Australia's housing sector is showing tentative signs of improving, despite continued caution from property investors, economists say.
Official data released today showed that the number of home loans approved in August rose 1.8 per cent to 45,821.
That was from an upwardly revised 45,021 in July.
Economists had expected housing finance commitments to rise 1.5 per cent in August.
The Australian Bureau of Statistics said that total housing finance by value rose 0.6 per cent in August seasonally adjusted, to $20.301 billion.
St George economist Janu Chan said the result supported other recent housing sector data, suggesting that people were beginning to return to the market, particularly owner-occupiers.
"There is a definite upward trend in owner-occupier housing," she said.
"That's certainly encouraging for the housing market, and is also in line with the stabilisation in house prices that we've seen in many states.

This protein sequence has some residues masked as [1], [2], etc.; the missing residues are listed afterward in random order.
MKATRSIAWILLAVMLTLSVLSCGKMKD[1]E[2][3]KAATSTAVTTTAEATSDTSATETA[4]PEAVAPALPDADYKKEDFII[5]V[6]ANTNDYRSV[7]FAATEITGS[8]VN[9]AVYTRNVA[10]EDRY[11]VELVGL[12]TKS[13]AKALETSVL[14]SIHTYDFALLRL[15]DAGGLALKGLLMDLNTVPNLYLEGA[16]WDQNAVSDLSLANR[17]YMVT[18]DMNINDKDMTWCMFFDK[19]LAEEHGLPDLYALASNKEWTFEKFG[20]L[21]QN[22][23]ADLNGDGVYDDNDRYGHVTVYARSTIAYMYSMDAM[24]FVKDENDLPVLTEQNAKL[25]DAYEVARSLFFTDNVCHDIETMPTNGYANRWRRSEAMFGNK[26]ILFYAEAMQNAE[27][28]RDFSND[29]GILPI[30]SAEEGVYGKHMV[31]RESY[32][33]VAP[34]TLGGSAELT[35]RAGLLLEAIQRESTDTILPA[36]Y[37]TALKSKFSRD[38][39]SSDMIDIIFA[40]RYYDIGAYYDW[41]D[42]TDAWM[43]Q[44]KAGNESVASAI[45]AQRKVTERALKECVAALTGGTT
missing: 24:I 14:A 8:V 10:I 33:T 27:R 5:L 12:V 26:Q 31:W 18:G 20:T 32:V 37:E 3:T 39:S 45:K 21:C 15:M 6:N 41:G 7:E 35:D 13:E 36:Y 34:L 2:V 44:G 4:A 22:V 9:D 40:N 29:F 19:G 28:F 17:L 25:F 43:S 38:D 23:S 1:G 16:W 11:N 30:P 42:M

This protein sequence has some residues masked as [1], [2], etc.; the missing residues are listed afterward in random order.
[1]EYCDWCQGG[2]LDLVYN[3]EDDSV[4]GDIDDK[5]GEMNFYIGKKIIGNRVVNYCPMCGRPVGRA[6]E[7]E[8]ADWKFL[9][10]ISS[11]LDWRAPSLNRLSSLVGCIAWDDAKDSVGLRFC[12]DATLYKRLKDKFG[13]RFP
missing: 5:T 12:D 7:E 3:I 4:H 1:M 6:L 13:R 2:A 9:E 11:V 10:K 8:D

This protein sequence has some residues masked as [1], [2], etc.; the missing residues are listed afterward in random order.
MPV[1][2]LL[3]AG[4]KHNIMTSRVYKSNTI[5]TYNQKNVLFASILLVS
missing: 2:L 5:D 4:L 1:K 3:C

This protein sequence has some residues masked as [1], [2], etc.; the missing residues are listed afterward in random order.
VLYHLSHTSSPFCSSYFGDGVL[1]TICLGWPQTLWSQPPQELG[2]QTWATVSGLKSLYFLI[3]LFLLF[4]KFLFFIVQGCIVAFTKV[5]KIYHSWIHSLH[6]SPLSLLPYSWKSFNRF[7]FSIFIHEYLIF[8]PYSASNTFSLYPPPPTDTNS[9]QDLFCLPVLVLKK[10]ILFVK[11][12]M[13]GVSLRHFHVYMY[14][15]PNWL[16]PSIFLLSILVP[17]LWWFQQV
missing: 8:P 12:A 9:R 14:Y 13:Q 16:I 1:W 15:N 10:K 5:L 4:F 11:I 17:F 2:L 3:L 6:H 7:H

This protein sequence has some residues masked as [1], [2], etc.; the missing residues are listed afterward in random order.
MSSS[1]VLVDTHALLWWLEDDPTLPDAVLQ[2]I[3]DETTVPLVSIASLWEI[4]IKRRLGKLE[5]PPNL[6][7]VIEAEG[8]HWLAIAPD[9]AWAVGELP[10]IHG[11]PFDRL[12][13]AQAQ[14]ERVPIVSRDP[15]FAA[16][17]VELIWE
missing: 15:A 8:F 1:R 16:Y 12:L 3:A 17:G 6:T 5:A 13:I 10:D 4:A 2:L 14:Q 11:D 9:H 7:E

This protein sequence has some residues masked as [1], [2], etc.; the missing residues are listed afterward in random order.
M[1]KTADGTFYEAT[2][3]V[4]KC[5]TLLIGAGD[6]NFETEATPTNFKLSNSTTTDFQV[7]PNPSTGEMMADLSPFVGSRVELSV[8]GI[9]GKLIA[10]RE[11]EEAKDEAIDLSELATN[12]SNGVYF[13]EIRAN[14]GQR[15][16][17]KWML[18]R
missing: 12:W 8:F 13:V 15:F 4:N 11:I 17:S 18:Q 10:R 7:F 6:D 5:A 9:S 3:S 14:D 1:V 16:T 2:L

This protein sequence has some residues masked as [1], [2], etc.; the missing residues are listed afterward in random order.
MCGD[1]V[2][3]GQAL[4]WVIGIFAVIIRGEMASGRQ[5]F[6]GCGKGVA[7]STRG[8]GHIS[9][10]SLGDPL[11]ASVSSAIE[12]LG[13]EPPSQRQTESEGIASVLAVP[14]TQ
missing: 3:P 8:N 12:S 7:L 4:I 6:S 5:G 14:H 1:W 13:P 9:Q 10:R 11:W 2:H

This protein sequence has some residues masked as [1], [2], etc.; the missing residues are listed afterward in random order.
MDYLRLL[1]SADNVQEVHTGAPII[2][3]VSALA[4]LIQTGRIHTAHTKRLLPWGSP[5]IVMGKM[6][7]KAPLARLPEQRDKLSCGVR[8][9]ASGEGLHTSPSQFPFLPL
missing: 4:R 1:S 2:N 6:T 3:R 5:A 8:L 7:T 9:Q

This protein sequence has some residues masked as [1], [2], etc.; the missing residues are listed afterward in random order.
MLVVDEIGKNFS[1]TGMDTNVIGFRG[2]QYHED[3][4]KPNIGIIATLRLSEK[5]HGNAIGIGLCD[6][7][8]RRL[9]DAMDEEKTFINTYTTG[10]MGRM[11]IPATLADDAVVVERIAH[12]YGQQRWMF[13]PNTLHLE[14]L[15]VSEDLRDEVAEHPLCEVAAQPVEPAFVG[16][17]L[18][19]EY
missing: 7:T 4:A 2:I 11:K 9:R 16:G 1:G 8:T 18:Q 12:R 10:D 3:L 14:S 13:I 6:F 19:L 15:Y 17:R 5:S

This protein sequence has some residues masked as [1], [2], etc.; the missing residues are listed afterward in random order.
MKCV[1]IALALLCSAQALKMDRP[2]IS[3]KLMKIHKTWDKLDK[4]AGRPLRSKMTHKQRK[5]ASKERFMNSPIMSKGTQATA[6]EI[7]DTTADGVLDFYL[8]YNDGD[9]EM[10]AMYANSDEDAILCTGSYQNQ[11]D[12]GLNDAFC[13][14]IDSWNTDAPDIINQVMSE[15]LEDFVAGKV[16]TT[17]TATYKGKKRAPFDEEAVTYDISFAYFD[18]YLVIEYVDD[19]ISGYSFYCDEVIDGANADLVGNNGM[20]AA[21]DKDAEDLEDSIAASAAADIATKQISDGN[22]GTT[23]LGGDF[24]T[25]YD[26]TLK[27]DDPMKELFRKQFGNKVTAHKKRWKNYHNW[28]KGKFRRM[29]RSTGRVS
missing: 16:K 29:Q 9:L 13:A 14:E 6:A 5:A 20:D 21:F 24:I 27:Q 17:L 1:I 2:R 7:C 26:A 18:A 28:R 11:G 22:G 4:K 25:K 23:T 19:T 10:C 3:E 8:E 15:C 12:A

"There are however, some signs of weakness - investor housing is quite soft, suggesting that investors are still quite cautious about getting back into the market, despite the stabilising house prices."
JP Morgan economist Tom Kennedy said the housing finance data has been volatile lately, and is below the levels that were seen in 2009.
"It is quite lumpy and you are seeing a fair bit of payback in terms of how that data is flowing through over the months," he said.
"The headline figure, the 1.8 per cent increase, does follow the pattern that one month is strong and another is quite weak."
Mr Kennedy said we are yet to see a surge in new housing financing commitments after the interest rate cuts by the Reserve Bank of Australia in May and June.
He said the two factors that are not encouraging people to get new home loans is uncertainty over the European economy and its debt crisis and that the commercial banks have not been passing on the RBA rate cuts in full.
Mr Kennedy said today's figures are unlikely to affect the RBA's interest rate outlook and he forecasts one more interest rate cut by the RBA before the end of the year.
"I think at this stage the RBA is focusing their attention on the labour market," he said.